Banjong in the Roughcut for Tropfest SEA

Gearing up for the next year's regional edition of Australia's Tropfest short-film festival, Tropfest Southeast Asia has put together Roughcut, a film symposium and screening for film professionals, educators, enthusiasts and short-film consumers and producers in the region.

Set for June 28 at the at the Performing Arts Centre of Penang in Malaysia, the full-day symposium will feature Pee Mak Phra Khanong director Banjong Pisanthanakun on a panel that also includes Tropfest International managing director Michael Laverty, Filipino director Sheron Dayoc (Ways of the Sea), Griffith Film School's Herman Van Eyken and Malaysian director Azharr Rudin.

Roughcut also features a three-hour masterclass by cinematographer Christopher Doyle.

Free public screenings will be held on June 29 in the compounds of two of George Town's heritage buildings – St. Joseph's Novitiate and in the city's oldest clan temple, featuring 10 Lessons in Film with Van Eyken and short film screenings curated by VIDDSEE.COM and Tropfest.

Monday, June 17, 2013

Review: Angels (Nang Fah)

  • Directed by Bongkot Kongmalai and Viroj Sristsereeamorn
  • Starring Julaluck Julanon, Ratha Pho-ngam, Bongkot Kongmalai, Chalad na Songkhla, Mariano Consentino
  • Released in Thai cinemas on June 6, 2013; rated 18+
  • Wise Kwai's rating: 3/5

Actress "Tak" Bongkot Kongmalai offers a glimpse into her weird mind with her feature directorial debut, Angels (นางฟ้า, Nang Fah), an erotic drama about three dancers in a Pattaya cabaret.

One scene in particular made me wonder whether it had any symbolism about what Tak thinks of her career as an actress and the sexpot roles that get thrown at her.

But Angels is one of those twist-filled movies that's difficult to explain without revealing the twists, though if you know anything about the history of movies you can probably guess what they are.

The story centers on Mint (Julaluk Julanon), and toggles back and forth from her dance-hall days to the present, when she is happily running an upscale floral-arrangement business and sending her teenage son Kao to a pricey international school. Fourteen years before, Mint was working in a Pattaya cabaret with the lead dancer and choreographer Roong (Ratha Pho-ngam) and her friend Fern, a young deaf woman played by Tak herself.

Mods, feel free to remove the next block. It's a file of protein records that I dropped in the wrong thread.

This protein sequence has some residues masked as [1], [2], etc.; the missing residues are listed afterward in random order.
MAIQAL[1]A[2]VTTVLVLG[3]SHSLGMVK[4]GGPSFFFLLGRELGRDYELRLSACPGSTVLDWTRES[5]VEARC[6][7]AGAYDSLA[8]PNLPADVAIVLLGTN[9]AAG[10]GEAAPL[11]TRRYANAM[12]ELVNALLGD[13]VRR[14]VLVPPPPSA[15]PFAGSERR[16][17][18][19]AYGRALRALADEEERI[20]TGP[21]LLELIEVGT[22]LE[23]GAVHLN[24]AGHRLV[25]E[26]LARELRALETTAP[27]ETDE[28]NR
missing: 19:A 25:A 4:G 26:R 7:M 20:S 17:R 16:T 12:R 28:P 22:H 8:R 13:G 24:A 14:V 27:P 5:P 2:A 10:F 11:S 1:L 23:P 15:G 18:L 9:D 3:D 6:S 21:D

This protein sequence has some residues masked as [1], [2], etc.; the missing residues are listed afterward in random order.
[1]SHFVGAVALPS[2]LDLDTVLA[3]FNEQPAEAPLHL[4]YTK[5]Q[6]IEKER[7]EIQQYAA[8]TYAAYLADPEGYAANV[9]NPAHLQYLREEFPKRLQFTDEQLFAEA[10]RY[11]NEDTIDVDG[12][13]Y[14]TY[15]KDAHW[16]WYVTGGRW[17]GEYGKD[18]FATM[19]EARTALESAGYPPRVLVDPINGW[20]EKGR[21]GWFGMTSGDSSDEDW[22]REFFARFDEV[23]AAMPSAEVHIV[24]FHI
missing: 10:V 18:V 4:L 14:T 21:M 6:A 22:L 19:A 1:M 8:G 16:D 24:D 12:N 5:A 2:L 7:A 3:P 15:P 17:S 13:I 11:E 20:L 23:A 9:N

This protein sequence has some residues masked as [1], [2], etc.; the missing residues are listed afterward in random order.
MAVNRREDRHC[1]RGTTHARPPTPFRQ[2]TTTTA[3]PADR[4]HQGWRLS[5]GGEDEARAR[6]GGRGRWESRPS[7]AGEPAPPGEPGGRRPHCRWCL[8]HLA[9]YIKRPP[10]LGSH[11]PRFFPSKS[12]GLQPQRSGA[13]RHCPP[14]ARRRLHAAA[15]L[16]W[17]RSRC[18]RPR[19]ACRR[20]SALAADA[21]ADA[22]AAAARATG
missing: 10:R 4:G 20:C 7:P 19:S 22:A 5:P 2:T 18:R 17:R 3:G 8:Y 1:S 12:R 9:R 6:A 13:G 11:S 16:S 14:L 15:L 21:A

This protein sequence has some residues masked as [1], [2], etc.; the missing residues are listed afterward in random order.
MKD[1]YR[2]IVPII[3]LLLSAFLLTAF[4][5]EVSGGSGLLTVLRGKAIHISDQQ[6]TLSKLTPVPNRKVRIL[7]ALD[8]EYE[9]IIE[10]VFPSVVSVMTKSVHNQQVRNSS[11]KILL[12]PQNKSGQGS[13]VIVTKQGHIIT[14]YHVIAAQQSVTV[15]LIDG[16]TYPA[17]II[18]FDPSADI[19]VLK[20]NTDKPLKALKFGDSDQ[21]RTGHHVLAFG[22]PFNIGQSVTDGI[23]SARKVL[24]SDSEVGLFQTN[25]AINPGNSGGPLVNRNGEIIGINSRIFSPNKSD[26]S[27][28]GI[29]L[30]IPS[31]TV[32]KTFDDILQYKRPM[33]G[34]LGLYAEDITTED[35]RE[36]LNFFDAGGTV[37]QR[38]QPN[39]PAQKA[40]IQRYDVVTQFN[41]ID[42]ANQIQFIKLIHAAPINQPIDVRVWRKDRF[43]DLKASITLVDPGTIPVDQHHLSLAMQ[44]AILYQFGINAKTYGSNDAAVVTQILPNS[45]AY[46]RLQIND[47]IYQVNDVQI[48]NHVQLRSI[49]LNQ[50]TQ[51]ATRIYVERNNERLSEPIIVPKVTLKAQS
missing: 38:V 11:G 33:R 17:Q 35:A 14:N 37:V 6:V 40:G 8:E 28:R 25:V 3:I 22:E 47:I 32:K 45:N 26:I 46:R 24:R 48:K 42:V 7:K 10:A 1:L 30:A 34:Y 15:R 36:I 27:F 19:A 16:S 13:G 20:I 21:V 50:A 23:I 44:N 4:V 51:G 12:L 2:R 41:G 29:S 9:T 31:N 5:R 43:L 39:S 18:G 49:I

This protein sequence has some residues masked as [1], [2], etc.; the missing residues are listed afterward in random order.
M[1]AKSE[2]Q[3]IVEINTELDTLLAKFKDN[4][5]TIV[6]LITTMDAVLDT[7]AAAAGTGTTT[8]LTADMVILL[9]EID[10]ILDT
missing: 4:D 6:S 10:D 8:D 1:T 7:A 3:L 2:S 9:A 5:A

A pet project of Tak's, Angels was made over the past year or so, sometime in between parts one and two of the Jan Dara remake that Tak starred in, along with Ratha. It's been a busy time. Along with writing, co-directing and co-starring in the movie, Tak has also been wooed by and married to one of Thailand's biggest tycoons, Boonchai Bencharongkul. She also put on weight, leading her to finally reveal that she was pregnant.

And in Angels Tak is heavier in some scenes than others. But she keeps on dancing – indeed, several dance numbers pad out the narrative – and Tak makes judicious use of artful lighting, shadows and costuming.

She gets help behind the lens from seasoned TV helmer and assistant director Viroj Sristsereeamorn. In front of the camera, Tak's character Fern is a deaf woman who becomes mentally unwound. Her performance is a call-back to earlier actressy roles she's played, such as the crazy exhibitionist in 2004's Ai-Fak or the blind homeless woman in Wisit Sasanatieng's Sawasdee Bangkok short in 2009.

Tak's Jan Dara co-star Ratha isn't given much to do, except be the strong-willed and bossy leader. She's soon out of the picture as she's whisked away to Germany by her foreigner boyfriend.